The following article by Mahin Khan was published by Open Democracy on 28th February 2013. Please click here for the original article.
Today the opposition leader and internationally renowned orator Delwar Hossain Sayedee has been convicted by Bangladesh’s International Crimes Tribunal and sentenced to death. The murkiness around Sayedee’s trial almost does not bear repeating – this is the defendant whose witness was abducted by police and never seen again, and whose trial was most affected by the revelations brought by The Economist. Human Rights Watch published multiple statements demanding the missing witness be found and that a retrial take place in Sayedee’s case, but to no avail. While the court was in session, the government turned off social media, Facebook in particular, to prevent ‘negative propaganda’. Since the verdict, nationwide protests have erupted with dozens already dead and many more injured amidst police shooting. Meanwhile, protests are also taking place in the diaspora, with crowds gathering outside the Bangladesh embassy in London today.
A climate of fear has gripped Bangladesh following a rise in state-sponsored clampdowns on voices of commentary and dissent. While victims primarily include opposition commentators, with the recent escalation of violence, the net of attack has widened. The increasing erosion of free speech is a matter that should concern any believer in a just and democratic society, yet the relative silence in the international community is a worrying affair.
While the suppression is hugely troubling it is, however, nothing new under the ruling Awami League regime. In 2010, Mahmudur Rahman, the Acting Editor of the daily Amar Desh was arrested and brutally tortured in custody. Meanwhile his newspaper was also shut down. This was in response to an article printed in Amar Desh which implicated Prime Minister Sheikh Hasina’s son, Sajeeb Wazed Joy, in corruption. More recently Kader Siddiqi, a decorated 1971 war hero, was summoned to court for suggesting the Bangladesh Home Minister, MK Alamgir, was involved in collaboration with the Pakistani Army in the war of 1971.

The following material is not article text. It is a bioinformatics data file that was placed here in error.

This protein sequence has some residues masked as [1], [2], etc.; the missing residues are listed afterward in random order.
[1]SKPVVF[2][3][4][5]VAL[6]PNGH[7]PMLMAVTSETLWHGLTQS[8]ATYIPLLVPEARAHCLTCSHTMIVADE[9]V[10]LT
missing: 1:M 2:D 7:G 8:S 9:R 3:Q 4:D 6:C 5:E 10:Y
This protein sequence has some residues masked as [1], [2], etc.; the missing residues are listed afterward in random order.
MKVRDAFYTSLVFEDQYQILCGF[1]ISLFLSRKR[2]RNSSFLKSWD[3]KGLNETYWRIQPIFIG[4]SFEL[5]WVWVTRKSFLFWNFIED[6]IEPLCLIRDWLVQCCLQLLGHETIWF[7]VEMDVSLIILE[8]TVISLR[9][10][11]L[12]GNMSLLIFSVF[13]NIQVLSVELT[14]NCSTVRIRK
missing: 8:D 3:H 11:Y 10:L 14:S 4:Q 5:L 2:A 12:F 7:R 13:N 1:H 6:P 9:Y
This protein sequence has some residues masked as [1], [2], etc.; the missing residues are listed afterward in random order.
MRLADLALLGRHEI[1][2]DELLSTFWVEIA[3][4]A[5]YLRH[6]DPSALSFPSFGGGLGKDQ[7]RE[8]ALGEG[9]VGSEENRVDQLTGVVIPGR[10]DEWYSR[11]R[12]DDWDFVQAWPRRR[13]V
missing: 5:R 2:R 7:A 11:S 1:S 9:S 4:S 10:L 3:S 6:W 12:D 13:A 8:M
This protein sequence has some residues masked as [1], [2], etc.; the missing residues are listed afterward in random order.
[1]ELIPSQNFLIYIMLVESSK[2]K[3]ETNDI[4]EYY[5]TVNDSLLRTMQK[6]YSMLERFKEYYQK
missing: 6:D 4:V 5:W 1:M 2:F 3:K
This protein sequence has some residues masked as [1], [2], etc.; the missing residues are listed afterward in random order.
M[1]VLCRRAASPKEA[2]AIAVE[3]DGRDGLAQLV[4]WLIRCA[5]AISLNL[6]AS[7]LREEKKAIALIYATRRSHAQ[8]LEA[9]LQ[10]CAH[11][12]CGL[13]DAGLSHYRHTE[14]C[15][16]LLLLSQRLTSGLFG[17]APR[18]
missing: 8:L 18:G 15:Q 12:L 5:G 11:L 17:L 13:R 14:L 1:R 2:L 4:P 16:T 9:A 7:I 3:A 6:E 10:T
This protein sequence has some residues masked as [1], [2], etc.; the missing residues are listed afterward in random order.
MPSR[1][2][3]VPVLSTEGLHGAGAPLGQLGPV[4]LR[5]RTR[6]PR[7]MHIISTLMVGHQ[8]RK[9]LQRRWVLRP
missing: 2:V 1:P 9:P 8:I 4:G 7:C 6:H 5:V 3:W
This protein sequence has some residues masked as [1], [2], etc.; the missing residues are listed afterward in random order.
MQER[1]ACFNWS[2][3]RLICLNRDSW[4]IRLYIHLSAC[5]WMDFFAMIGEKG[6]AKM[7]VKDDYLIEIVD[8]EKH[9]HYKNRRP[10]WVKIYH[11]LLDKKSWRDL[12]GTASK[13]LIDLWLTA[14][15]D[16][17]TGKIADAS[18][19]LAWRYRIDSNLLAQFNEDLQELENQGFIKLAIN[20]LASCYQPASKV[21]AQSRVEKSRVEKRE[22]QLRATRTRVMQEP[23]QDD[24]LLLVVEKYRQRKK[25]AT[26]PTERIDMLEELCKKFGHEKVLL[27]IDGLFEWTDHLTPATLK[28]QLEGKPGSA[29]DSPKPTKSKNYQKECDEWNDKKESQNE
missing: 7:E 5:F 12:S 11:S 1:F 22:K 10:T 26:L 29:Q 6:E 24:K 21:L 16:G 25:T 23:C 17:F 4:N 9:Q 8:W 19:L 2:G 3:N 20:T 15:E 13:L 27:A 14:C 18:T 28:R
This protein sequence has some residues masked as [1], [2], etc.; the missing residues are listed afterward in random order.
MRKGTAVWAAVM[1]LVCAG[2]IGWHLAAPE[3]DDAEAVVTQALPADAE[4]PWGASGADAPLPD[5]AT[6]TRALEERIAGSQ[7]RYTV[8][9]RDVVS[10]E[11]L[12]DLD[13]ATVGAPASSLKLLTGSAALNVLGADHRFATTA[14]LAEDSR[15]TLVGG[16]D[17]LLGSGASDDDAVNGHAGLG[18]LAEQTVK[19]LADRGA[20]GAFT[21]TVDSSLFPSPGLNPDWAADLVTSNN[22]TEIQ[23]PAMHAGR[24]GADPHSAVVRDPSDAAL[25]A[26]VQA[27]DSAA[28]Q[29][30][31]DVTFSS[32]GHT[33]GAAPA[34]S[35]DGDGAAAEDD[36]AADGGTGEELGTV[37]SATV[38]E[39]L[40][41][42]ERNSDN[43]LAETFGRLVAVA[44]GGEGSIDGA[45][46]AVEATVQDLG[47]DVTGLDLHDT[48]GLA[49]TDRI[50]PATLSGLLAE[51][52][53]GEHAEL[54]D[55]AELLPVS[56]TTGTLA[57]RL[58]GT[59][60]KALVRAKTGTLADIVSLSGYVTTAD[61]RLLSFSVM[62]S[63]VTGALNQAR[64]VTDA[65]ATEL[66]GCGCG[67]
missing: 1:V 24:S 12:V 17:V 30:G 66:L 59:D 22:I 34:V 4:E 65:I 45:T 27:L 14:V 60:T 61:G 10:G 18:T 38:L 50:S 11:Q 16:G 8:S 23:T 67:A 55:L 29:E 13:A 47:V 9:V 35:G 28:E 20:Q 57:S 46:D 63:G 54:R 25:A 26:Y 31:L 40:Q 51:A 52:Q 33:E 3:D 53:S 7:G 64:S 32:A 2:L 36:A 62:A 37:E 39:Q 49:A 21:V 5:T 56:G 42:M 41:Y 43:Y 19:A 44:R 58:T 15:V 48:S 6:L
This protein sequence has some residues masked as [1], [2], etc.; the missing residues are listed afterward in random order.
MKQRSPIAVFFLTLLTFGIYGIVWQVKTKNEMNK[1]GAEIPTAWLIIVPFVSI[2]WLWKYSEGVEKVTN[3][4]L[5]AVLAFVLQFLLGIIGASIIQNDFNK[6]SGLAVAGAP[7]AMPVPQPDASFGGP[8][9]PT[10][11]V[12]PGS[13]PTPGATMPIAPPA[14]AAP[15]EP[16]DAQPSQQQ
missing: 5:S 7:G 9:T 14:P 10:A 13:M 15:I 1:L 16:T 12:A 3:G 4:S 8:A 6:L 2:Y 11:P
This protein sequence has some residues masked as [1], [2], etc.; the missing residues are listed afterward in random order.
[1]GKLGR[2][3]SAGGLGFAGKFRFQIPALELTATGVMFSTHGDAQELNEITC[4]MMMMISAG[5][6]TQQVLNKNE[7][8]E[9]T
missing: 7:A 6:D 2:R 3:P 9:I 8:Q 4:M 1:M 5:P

Mahmudur Rahman, was ultimately released and his paper resumed, yet his grief from speaking truth to power was not over. More recently he again fell afoulof the authorities after he published exposing material on the War Crimes Tribunal (ICT). In December, an iconic investigative piece by the London basedThe Economist revealed a cache of leaked material which exposed collusion between the Bangladesh ICT judge, state and prosecution. Following this Amar Desh proceeded to print transcripts of the leaks in the public interest ofexposing the political farce that is the ICT. Kader Siddiqi praised Rahman for his actions, proclaiming him a hero worthy of the Nobel Prize; Amar Desh was sold out and forced to reprint copies which were flogged at incredibly high prices. However, court orders were soon issued, Amar Desh offices surrounded by police and Rahman has been unable to leave his premises since under threat of arrest. Amnesty issued a statement calling on the Bangladesh authorities to refrain from harassing the Editor.
The recent Shahbag protests, propelled and promoted by the ruling regime, have served to only exacerbate the situation. Shahbag’s undemocratic calls to ban opposition and dissenting institutions and media have driven the government to take an ever more aggressive stance against its critics. Recently, in tragic circumstances. a Shahbag blogger, Rajib Haidar, better known by his blog nickname, Thaba Baba, was found brutally murdered by unknown assailants. While investigations continue on this unresolved case, the protesters of Shahbag were swift to assume the opposition party, Jamaat-i-Islami, was responsible. The ruling regime pounced on the suggestion in spite of Jamaat’s denial, going so far as to threaten the party with banning.
Soon after, Sonar Bangla, a prominent blog run by the opposition that published critique of both the ICT and the Shahbag movement was shut down by the government. This especially followed circulation by Shahbag activists ofscreenshots from a particular Sonar Bangla blog in which Rajib had been identified as a lead Shahbag campaigner and atheistic in belief. The blog was hardly evidence for a murder, yet the Shahbag online activists circulated it as such and demanded that Sonar Bangla be closed. The government, in the obliging manner reserved only for its Shahbag supporters, seized upon the opportunity to shut down one of the opposition party’s few if not only prominent portals for citizen journalism in the country.